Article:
• The Select Subcommittee conducted an investigation into two prominent purveyors of misinformation—America’s Frontline Doctors (AFLDS) and—who used telemedicine to prescribe disproven and potentially hazardous coronavirus treatments in the United States. New evidence obtained by the Select Subcommittee reveals that enlisted prominent conspiracy theorist Jerome Corsi to steer prospective patients to their website in return for lucrative referral fees—ranging between $5 to $20 for each patient that he referred to medical providers reportedly prescribed thousands of doses of potentially hazardous coronavirus treatments, including ivermectin and hydroxychloroquine, which jeopardized American lives and undermined the nation’s ability to overcome the coronavirus crisis.
  • The Select Subcommittee also found that in the five-month period between April 2021 and September 2021, more than 480,000 prospective patients registered for accounts on’s telemedicine platform seeking consultations. In total, prospective patients appear to have paid more than $6.7 million for consultations from July 2021 to September 2021 alone. 

Residents and Staff in For-Profit Nursing Home Chains Experienced High Numbers of Coronavirus Infections and Deaths

  • The Select Subcommittee released additional findings from its two-year investigation into five for-profit nursing home chains: Consulate Health Care, Ensign Group, Genesis Healthcare, Inc., Life Care Centers of America, and SavaSeniorCare, finding that these companies collectively experienced a total of 81,775 coronavirus infections and 10,362 deaths among residents, and 67,140 infections and 118 deaths among staff between 2020 and June 2022.
  • The Select Subcommittee found that these companies have each had significant staffing deficiencies throughout the course of the pandemic, have often provided low wages and poor benefits to their front-line workers.  Many facilities failed to meet recommended staffing ratios for both registered nurses and nursing assistants during the 30-month period reviewed by the Select Subcommittee.  Many facilities also paid low wages, with multiple facilities paying nursing assistants an average of less than $10 an hour. While primary series vaccination rates among residents and staff were high, the Select Subcommittee also found that many residents and staff were behind on boosters as of July 2022.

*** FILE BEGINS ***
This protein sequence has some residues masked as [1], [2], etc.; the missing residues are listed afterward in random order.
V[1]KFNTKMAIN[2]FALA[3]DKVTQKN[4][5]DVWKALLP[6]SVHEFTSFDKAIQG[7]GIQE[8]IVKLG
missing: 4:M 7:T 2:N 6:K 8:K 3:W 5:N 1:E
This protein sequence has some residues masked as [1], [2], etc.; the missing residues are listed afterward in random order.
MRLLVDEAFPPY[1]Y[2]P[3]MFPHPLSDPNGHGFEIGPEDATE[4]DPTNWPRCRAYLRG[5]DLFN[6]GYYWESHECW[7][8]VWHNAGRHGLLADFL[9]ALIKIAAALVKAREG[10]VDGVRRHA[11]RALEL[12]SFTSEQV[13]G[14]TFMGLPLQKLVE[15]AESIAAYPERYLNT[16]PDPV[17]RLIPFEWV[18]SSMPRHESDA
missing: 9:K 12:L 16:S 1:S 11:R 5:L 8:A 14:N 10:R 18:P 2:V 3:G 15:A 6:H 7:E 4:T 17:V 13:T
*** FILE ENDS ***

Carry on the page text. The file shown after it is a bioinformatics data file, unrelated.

• Previously, the Select Subcommittee released evidence showing how many for-profit nursing home facilities were severely understaffed and under-resourced during the early months of the pandemic, leading to deficient care, neglect, and negative health outcomes for residents. Despite having symptoms of or testing positive for the coronavirus, many nursing homes pressured workers to come to work, endangering residents and other staff.

The report also reviews notable findings released previously by the Select Subcommittee:

Once the Coronavirus Outbreak Erupted into a Full-Blown Crisis, the Trump Administration Engaged in an Unprecedented Campaign to Control and Manipulate the Work of Scientists Leading the Public Health Response

  • As described in an October 2022 report, the Select Subcommittee obtained evidence on how the Trump White House blocked the Centers for Disease Control and Prevention (CDC) from conveying accurate information to the public, installed political operatives who sought to downplay the pandemic, and attempted to alter and block CDC guidance, scientific studies, and public health orders to serve its perceived political goals. 
  • An August 2022 report illustrated how the Trump White House sought to interfere in FDA’s authorization of coronavirus treatments and vaccines by:  pressuring FDA officials to reauthorize hydroxychloroquine as a coronavirus treatment after it was shown to be ineffective and potentially dangerous; rushing FDA to accelerate the authorization of convalescent plasma; and even blocking the release of coronavirus vaccine guidance out of fear that recommended safety protocols would delay the authorization of a vaccine until after the 2020 presidential election.
  • The Select Subcommittee also released a report in June 2022 that described how the Trump Administration embraced a dangerous and discredited herd immunity via mass infection strategy many months before vaccines were available.

Private Actors Motivated by Profits Undermined the Response to the Public Health Crisis

  • The Select Subcommittee revealed in a joint investigation how Emergent BioSolutions failed to follow FDA quality standards while manufacturing coronavirus vaccines under a $628 million contract it received from the Trump Administration, ultimately destroying over 525 million vaccine doses and wasting $330 million in taxpayer dollars.